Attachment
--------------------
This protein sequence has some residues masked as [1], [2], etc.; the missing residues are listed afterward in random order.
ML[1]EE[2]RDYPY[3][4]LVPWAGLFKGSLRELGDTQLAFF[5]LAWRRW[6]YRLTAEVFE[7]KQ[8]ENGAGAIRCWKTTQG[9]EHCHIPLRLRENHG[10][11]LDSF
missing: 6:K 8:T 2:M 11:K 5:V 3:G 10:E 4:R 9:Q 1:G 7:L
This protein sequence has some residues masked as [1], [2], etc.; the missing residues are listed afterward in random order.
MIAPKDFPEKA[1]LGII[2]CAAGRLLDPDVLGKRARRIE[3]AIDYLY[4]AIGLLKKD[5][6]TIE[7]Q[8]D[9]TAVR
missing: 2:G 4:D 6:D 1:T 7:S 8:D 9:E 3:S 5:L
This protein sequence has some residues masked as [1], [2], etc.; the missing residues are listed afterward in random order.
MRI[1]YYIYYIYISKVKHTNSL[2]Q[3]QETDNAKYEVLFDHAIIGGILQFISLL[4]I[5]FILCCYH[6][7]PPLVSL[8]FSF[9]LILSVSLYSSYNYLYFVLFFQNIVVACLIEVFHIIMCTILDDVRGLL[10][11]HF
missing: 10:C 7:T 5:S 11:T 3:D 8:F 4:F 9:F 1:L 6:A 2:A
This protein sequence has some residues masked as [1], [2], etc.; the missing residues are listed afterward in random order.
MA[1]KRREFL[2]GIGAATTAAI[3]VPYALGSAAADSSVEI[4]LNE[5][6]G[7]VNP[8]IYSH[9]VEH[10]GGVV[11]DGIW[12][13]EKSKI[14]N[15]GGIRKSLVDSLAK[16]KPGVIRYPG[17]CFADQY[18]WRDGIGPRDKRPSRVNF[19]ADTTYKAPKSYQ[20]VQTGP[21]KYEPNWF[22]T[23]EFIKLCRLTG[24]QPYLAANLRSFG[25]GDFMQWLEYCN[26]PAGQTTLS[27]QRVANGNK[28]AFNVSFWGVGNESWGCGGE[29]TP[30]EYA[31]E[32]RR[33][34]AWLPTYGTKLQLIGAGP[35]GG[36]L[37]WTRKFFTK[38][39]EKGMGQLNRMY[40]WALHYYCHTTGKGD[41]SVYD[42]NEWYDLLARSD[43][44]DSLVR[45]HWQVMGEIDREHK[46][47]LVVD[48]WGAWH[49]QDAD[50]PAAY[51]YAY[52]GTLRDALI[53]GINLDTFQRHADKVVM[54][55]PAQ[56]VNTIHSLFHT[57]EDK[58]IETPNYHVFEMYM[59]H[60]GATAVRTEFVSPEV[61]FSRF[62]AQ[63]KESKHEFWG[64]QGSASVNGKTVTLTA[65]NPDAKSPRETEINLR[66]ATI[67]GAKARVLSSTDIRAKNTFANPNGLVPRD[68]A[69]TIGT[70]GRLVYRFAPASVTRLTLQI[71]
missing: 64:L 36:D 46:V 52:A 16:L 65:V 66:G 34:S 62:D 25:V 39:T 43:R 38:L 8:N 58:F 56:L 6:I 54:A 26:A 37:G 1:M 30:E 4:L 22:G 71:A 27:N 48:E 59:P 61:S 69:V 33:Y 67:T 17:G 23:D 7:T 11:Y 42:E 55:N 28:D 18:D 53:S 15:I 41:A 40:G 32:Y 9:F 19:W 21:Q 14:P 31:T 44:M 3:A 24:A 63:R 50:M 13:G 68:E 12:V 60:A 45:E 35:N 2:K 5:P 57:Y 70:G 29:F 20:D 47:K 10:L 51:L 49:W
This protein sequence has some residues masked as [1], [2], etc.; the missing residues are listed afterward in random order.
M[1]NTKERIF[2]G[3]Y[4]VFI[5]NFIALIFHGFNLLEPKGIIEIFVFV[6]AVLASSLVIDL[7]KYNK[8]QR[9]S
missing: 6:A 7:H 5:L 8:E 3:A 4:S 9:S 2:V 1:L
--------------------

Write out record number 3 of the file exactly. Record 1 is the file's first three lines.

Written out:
This protein sequence has some residues masked as [1], [2], etc.; the missing residues are listed afterward in random order.
MRI[1]YYIYYIYISKVKHTNSL[2]Q[3]QETDNAKYEVLFDHAIIGGILQFISLL[4]I[5]FILCCYH[6][7]PPLVSL[8]FSF[9]LILSVSLYSSYNYLYFVLFFQNIVVACLIEVFHIIMCTILDDVRGLL[10][11]HF
missing: 10:C 7:T 5:S 11:T 3:D 8:F 4:F 9:F 1:L 6:A 2:A